AP Biology Lab Four: Plant Pigments and Photosynthesis
Abstract: The purpose of this lab is to separate and identify pigments and other molecules within plant cells by a process called chromatography. We will also be measuring the rate of photosynthesis in isolated chloroplasts. Beta carotene, the most abundant carotene in plants, is carried along near the solvent front because it is very soluble in the solvent being used and because it forms no hydrogen bonds with cellulose. Xanthophyll is found further from the solvent font because it is less soluble in the solvent and has been slowed down by hydrogen bonding to the cellulose. Chlorophylls contain oxygen and nitrogen and are bound more tightly to the paper than the other pigments. Chlorophyll a is the primary photosynthetic pigment in plants. A molecule of chlorophyll a is located at the reaction center of the photo systems. The pigments collect light energy and send it to the reaction center. Carotenoids also protect the photosynthetic systems from damaging effects of ultraviolet light.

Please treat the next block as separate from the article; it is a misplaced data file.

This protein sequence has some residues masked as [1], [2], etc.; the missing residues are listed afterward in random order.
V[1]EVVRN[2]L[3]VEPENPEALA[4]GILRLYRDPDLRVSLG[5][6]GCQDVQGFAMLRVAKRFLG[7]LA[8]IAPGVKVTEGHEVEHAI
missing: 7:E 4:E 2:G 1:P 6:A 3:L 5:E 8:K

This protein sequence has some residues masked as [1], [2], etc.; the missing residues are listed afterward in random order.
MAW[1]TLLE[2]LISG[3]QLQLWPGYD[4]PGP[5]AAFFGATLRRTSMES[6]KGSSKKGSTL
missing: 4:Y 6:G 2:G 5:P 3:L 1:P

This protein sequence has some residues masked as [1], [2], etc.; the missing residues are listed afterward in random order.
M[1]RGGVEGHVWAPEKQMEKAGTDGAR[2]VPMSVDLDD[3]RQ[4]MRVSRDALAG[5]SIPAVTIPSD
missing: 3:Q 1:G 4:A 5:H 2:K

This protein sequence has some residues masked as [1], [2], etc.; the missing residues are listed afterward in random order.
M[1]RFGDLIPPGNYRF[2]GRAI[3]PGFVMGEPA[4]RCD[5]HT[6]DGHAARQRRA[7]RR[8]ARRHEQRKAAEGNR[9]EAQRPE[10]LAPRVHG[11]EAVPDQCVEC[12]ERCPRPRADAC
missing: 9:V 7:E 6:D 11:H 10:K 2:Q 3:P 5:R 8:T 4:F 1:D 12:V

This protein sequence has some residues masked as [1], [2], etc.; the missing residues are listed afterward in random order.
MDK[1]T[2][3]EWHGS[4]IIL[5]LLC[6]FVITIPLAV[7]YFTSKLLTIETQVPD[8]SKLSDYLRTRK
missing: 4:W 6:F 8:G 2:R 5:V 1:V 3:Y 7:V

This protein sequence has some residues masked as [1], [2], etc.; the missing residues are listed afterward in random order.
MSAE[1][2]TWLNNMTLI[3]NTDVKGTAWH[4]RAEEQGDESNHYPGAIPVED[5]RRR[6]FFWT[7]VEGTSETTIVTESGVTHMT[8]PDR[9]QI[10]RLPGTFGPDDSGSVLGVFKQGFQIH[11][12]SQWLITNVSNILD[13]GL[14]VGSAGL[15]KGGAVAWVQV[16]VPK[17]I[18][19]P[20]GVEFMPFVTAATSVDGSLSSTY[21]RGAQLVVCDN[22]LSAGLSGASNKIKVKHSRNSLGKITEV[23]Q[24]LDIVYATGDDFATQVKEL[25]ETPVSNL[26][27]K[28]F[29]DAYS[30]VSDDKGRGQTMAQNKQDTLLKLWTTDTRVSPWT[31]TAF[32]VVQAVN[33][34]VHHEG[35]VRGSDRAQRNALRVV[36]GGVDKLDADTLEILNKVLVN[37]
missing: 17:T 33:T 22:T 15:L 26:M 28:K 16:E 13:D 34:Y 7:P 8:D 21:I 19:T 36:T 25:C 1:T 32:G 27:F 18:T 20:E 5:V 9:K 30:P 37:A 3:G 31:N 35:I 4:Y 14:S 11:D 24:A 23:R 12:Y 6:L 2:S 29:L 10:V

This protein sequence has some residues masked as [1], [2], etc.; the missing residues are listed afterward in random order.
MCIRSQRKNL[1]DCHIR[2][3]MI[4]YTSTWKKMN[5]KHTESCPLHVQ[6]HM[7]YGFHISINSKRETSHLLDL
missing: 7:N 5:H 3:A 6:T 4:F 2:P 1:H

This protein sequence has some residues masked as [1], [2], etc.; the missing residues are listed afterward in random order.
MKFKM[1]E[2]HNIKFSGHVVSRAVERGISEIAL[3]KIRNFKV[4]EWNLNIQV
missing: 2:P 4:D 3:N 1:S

Problem: What is the effect of light and temperature on plants?
Hypothesis: If there is a change in the light received or temperature, then the rate of photosynthesis will be affected.
1) Obtain a 50 ml graduated cylinder which has about 1 cm of solvent at the bottom. 2) Cut a piece of filter paper which will be long enough to reach the solvent. Draw a line about 1.5 cm from the bottom of the paper.
3) Use a quarter to extract the pigments from spinach leaf cells. Place a small section of leaf on the top of the pencil line. Use the ribbed edge of the coin to crush the leaf cells. Be sure the pigment line is on top of the pencil line. 4) Place the chromatography paper in the cylinder.
5) Cover the cylinder. When the solvent is about 1 cm from the top of the paper, remove the paper and immediately mark the location of the solvent front before it evaporates. 6) Mark the...
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